HPV vaccine prevents cervical cancer
Cancer claimed 9.6 million lives worldwide in 2018; the disease was responsible for one in every six deaths globally, according to the World Health Organization (WHO).
Around 54 percent of all families in America have dealt with cancer, according to Columbia Broadcasting System, making a cure to cancer the veritable holy grail of modern medicine.
In 2012, 270,000 women died from cervical cancer, caused nearly exclusively by the spread of the sexually transmitted human papillomavirus (HPV) according to the WHO. The organization additionally reports most sexually active people will come into contact with the virus at some point in their lifetime. While 90 percent of people overcome the HPV infection within two years, some cases persist and progress to cancers.
Two HPV types, 16 and 18, are responsible for 70 percent of cervical cancers and precancerous lesions, but both have vaccines available in the U.S., according to the WHO. Despite the availability of inoculation, Dr. Mark Hunter, Director of Gynecologic Oncology at the University of Missouri-Columbia, said only one in four males and one in three females receive vaccinations in Missouri.
“In a subset of people, [HPV] goes on to become real cancer. It can become a real cervical cancer as early as their 20s. The thing is, we ask that people be immunized against HPV as a child and as a young adult,” Dr. Hunter said. “What we’re going to do is prevent cancers that may occur at a later age, 20s, 30s, 40s, 50s. We’re asking people to look ahead and to anticipate trying to prevent a cancer that can occur decades [later].”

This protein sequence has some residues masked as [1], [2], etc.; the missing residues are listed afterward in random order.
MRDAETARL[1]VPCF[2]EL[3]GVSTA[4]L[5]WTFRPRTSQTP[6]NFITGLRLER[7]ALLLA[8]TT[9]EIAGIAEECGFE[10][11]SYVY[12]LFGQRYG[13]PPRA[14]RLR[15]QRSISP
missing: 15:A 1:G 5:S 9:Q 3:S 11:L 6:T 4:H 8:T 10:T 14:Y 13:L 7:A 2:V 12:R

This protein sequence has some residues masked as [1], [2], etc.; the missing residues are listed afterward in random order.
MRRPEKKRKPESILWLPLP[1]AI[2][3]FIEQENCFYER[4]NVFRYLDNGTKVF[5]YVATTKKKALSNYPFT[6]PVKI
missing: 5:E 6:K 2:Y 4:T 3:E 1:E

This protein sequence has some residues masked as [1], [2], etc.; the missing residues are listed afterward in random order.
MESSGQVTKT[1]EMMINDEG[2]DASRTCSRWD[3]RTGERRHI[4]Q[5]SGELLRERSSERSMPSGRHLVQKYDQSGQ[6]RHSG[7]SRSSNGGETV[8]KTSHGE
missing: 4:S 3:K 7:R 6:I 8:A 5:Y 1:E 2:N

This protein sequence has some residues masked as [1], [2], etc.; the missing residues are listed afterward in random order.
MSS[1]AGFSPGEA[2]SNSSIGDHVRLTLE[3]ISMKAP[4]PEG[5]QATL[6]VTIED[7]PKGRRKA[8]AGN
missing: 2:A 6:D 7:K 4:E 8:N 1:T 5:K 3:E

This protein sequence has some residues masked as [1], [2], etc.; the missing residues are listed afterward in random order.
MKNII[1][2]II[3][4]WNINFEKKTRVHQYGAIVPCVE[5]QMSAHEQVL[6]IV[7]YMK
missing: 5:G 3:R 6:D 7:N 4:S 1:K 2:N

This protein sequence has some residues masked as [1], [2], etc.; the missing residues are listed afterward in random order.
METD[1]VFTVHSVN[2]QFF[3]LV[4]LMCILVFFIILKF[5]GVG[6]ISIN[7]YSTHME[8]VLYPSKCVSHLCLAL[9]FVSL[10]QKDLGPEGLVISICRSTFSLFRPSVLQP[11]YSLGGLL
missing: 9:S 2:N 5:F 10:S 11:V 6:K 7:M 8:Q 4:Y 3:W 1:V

A lack of awareness and social stigma surrounding HPV and vaccinations has made the inoculation of teenagers a struggle, Dr. Hunter said. RBHS physical education and health teacher Mitchell Pittman said the school’s health teachers cover HPV as a common viral sexually transmitted infection. Fewer than half of students at RBHS have reported vaccination records for HPV, nurse Tammy Adkins said.
“About 47 percent of RBHS students have started the three-vaccine series with about 18 percent having completed the series,” Adkins said. “I think there is [a] definite benefit to vaccinations, including HPV. I think it is more the physician who would encourage patients getting the HPV vaccine rather than the schools. I am not sure I would push for it to be a required vaccine for school enrollment, but somewhere down the line that might be decided by the state.”
State legislation is difficult to consider when the topic appears to be taboo. Reasons for the avoidance of the HPV and other STDs can be complex, Dr. Hunter said. The issue is multifaceted, ranging from cultural beliefs to fears of science.
“I have seen that people have a preconceived notion about HPV vaccination. There are some populations of people that think that because this is a sexually transmitted disease, they don’t want to encourage promiscuity by condoning that behavior and vaccinating against one of those infections,” Dr. Hunter said. “I have a problem with that line of thinking. We don’t seem to have a problem in vaccinating against hepatitis, which is also a sexually transmitted disease. Most of our data has shown that this concept that the HPV vaccination may promote promiscuity in younger populations has not been valid.”